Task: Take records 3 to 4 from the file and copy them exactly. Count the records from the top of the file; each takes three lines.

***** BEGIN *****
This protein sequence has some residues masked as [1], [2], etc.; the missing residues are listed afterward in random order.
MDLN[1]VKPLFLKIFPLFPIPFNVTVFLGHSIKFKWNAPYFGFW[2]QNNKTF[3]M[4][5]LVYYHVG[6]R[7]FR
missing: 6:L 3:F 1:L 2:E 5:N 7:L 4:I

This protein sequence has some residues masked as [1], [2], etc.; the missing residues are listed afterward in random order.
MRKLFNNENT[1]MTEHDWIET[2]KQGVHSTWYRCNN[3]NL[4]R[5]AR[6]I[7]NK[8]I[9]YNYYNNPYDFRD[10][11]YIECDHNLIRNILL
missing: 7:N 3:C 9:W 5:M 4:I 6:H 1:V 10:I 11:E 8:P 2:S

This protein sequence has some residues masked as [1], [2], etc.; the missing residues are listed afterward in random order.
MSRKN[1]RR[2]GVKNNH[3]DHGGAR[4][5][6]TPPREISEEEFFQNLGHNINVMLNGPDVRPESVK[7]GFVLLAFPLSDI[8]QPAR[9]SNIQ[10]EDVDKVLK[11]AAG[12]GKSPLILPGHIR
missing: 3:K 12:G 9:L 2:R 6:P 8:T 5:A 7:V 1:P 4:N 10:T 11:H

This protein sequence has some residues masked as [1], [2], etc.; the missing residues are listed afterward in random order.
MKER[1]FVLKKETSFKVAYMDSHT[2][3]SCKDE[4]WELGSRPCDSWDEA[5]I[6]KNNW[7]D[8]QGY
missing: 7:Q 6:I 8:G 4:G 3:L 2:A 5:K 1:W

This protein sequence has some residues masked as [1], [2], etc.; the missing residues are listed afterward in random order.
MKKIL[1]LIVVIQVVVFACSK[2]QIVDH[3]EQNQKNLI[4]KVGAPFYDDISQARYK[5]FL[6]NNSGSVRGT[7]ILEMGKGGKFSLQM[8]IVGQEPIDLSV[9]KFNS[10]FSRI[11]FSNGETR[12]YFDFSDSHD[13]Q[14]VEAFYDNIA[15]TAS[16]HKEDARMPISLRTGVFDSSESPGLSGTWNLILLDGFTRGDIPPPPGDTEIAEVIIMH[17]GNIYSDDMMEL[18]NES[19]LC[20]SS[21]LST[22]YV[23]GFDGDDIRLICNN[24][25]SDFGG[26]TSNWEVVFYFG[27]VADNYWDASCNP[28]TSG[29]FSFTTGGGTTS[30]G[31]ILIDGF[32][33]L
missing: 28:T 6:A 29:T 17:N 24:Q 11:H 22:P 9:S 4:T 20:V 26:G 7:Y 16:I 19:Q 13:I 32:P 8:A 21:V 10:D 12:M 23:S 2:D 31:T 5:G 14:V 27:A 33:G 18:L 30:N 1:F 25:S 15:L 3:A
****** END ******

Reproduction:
This protein sequence has some residues masked as [1], [2], etc.; the missing residues are listed afterward in random order.
MSRKN[1]RR[2]GVKNNH[3]DHGGAR[4][5][6]TPPREISEEEFFQNLGHNINVMLNGPDVRPESVK[7]GFVLLAFPLSDI[8]QPAR[9]SNIQ[10]EDVDKVLK[11]AAG[12]GKSPLILPGHIR
missing: 3:K 12:G 9:L 2:R 6:P 8:T 5:A 7:V 1:P 4:N 10:T 11:H

This protein sequence has some residues masked as [1], [2], etc.; the missing residues are listed afterward in random order.
MKER[1]FVLKKETSFKVAYMDSHT[2][3]SCKDE[4]WELGSRPCDSWDEA[5]I[6]KNNW[7]D[8]QGY
missing: 7:Q 6:I 8:G 4:G 3:L 2:A 5:K 1:W